WASHINGTON, D.C. – Pledging to work with wildlife conservation agencies and bird conservation groups across the nation, Secretary of the Interior Dirk Kempthorne today unveiled a Presidential initiative to halt and reverse the dramatic decline in U.S. wild bird populations.
“Last year, annual surveys conducted by the Audubon Society documented the alarming decline in populations of common birds, which have plummeted 70 percent on average since 1967,” Secretary of the Interior Dirk Kempthorne said. “That specter reminds me that more than 50 years ago, a former U.S. Fish and Wildlife biologist named Rachel Carson wrote about a ‘Silent Spring’ without wild birds singing in the trees. Today, we are bolstering the struggle to ensure that we will never have a Silent Spring.”
The Birds Forever Initiative, a joint effort of the U.S. Fish and Wildlife Service and the U.S. Geological Survey, would expand and improve the health of wild bird habitat, strengthen educational outreach programs and work in partnership with states, local communities, conservation organizations and other bird-loving partners to reverse this precipitous decline in wild bird populations. The initiative carries out the vision set forth in the President Bush’s October 20, 2007 announcement of a migratory bird initiative.
Recognizing and supporting the vital role that the U.S. Fish and Wildlife Service plays in bird conservation in this hemisphere, the President’s FY 2009 budget request for the Service calls for sustaining increases of $35.9 million in the 2008 Interior budget for wildlife refuges to conserve, protect and enhance more than 200,000 acres of vital stopover habitat for migratory birds—the equivalent of 150,000 football fields.
The Fish and Wildlife Service also would receive an $8.0 million increase under the Birds Forever Initiative to support targeted planning and broad-scale activities to address threats to bird species. This increase includes a net increase of $3.8 million for monitoring and assessment of birds, $196,000 for conservation grant programs, and $4.0 million for Migratory Bird Joint Ventures.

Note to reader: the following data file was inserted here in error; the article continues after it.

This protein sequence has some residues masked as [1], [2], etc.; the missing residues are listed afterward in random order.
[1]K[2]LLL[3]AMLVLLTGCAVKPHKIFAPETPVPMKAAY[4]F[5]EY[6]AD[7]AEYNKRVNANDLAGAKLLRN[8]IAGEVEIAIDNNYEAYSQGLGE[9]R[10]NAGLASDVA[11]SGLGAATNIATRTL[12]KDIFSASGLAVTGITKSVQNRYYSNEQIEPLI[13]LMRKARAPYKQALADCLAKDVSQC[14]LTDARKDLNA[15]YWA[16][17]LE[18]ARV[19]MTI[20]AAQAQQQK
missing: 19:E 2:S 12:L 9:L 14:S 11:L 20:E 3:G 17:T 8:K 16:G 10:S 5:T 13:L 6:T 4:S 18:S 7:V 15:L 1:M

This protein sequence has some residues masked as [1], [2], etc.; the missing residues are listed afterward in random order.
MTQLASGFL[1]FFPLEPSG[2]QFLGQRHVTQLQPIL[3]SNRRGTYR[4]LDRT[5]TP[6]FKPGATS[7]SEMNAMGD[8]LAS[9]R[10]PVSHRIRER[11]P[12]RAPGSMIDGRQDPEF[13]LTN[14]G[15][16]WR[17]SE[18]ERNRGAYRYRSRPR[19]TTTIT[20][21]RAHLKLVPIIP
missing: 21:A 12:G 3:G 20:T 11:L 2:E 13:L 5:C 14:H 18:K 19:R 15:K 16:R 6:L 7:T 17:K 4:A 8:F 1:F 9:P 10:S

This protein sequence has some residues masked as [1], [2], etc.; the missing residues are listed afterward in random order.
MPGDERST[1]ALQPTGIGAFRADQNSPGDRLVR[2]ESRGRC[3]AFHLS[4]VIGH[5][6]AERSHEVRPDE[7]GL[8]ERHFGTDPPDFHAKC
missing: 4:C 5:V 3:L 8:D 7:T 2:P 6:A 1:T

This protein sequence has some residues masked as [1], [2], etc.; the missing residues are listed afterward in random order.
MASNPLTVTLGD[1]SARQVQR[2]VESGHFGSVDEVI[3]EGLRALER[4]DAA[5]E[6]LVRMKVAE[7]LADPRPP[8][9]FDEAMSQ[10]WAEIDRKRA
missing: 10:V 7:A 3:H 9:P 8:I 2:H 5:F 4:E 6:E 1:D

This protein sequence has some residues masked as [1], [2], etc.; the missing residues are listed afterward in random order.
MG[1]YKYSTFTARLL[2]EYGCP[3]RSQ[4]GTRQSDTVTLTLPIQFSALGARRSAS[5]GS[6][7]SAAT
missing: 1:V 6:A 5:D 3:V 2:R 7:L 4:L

The planned actions will apply the concepts of adaptive management and strategic habitat conservation; create urban bird treaties; collaborate on joint ventures for waterfowl; work with Mexico to enhance bird habitats in their country; improve the status of five bird species over the next five years; and compile a 2009 State of the Birds report.
Under the President’s initiative, 36 bird species will be targeted in priority areas by expanding current partnership programs. Partnering with other conservation groups, the department will collect scientific data to monitor and document changes in numbers and distribution across landscapes. Interior agencies will also engage citizens in protecting birds though urban bird “treaties,” which help cities to understand the needs and stressors of birds.
The U.S. Geological Survey would receive a $1 million increase to support this initiative, funding efforts to better understand large-scale drivers of migratory bird population and habitat change such as global warming, deforestation and urban development. This initiative supports monitoring efforts including the Breeding Bird Survey and other migratory bird monitoring activities.